As was widely rumored and more or less confirmed by the rude email from Hurt Locker’s producers, saying that anyone who thought this was a bad idea was a “moron” and a “thief,” the producers of Hurt Locker have now officially started suing people, whom they accuse of sharing the movie online in an unauthorized manner. While the initial rumors said that there would be “tens of thousands” of lawsuits — and some had predicted over 100,000 — at least the initial burst is for 5,000 people. The actual complaint (pdf and also embedded below) has some fun claims about how a single copy being distributed destroys the whole market blah blah blah. That this point is disproved time and time again by box office results apparently doesn’t matter:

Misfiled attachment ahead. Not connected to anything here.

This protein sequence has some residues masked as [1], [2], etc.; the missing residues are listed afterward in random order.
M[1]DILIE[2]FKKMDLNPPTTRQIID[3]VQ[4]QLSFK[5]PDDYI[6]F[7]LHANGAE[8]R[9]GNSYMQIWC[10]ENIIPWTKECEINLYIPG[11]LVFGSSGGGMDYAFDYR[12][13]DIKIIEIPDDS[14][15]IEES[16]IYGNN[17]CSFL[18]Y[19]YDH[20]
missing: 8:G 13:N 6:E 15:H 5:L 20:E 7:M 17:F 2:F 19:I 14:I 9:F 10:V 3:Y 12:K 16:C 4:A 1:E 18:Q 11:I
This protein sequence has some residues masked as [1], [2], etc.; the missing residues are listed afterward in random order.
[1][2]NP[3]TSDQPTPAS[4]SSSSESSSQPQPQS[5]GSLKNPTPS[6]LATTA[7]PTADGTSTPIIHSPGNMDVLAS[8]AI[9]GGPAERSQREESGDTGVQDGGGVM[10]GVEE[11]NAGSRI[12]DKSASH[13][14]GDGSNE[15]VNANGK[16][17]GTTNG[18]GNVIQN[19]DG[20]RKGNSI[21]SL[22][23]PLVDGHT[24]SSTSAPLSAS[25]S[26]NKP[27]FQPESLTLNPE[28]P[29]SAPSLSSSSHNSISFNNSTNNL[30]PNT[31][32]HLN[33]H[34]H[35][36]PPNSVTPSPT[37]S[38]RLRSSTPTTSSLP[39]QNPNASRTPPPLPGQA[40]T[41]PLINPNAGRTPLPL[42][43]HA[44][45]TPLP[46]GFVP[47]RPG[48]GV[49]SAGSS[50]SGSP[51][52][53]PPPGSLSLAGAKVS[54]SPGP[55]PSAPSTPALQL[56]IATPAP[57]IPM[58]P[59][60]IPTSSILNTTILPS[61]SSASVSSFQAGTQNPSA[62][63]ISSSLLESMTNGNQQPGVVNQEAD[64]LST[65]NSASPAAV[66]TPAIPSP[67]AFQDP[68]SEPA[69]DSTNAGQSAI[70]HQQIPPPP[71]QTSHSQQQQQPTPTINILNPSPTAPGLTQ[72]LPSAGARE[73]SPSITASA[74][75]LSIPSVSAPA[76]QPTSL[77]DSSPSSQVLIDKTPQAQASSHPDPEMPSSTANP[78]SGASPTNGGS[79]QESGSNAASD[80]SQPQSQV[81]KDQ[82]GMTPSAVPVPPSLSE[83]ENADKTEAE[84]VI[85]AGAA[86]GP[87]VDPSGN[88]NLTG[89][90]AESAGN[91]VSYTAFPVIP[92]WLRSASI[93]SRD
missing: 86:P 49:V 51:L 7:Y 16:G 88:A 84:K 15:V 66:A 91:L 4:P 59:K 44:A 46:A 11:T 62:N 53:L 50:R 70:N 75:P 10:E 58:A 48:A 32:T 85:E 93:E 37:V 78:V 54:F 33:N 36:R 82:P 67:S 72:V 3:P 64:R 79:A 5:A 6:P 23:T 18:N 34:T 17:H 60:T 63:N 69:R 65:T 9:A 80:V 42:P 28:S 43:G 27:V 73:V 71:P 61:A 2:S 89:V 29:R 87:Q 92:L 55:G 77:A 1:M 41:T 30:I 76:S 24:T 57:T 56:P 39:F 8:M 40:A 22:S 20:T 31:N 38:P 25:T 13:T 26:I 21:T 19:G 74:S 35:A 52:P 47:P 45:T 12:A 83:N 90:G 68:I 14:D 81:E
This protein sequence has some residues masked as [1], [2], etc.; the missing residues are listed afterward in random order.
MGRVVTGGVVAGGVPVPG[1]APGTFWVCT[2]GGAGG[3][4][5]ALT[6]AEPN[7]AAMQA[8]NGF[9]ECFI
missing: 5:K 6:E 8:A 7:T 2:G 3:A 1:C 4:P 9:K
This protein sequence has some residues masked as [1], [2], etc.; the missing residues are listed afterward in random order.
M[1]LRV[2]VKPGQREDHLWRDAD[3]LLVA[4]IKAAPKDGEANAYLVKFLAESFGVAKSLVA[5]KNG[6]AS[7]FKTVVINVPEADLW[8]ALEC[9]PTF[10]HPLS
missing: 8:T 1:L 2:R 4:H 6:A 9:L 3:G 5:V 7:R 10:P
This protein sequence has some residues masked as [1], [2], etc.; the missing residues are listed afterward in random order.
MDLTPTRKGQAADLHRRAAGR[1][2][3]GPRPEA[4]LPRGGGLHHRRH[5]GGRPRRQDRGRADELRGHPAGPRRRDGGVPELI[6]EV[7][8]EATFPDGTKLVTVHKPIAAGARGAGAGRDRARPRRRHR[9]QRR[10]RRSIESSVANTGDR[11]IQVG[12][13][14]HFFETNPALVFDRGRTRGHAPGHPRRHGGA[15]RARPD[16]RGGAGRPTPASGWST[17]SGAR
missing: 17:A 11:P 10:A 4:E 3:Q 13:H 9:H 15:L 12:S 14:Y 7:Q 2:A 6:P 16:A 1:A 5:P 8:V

Of course, this really has nothing to do with stopping unauthorized file sharing or the perceived harm of file sharing. This is entirely about trying to squeeze money out of people. Thomas Dunlap, the lawyer running this under the name US Copyright Group, isn’t looking to take any of these lawsuits to court. The whole point is to find out who these people are and to send them legal nastygrams, that come very close to your garden variety extortion letter — telling people that they’ll drop the lawsuit if they just pay $1,500. It comes across as a classic “protection racket.” “Pay up and you won’t get hurt.” Hopefully more ISPs stand up for their customers (and their own business interests) and don’t just roll over. But, more importantly, hopefully the courts recognize how questionable this practice is and start blocking such a clear abuse of the court system. Over in the UK, lawyers have been disciplined for these sorts of stunts, and in France, some lawyers were barred from practice for six months after trying to do something similar. With any luck, US officials recognize that this is an abuse of the legal system and work quickly to block this practice.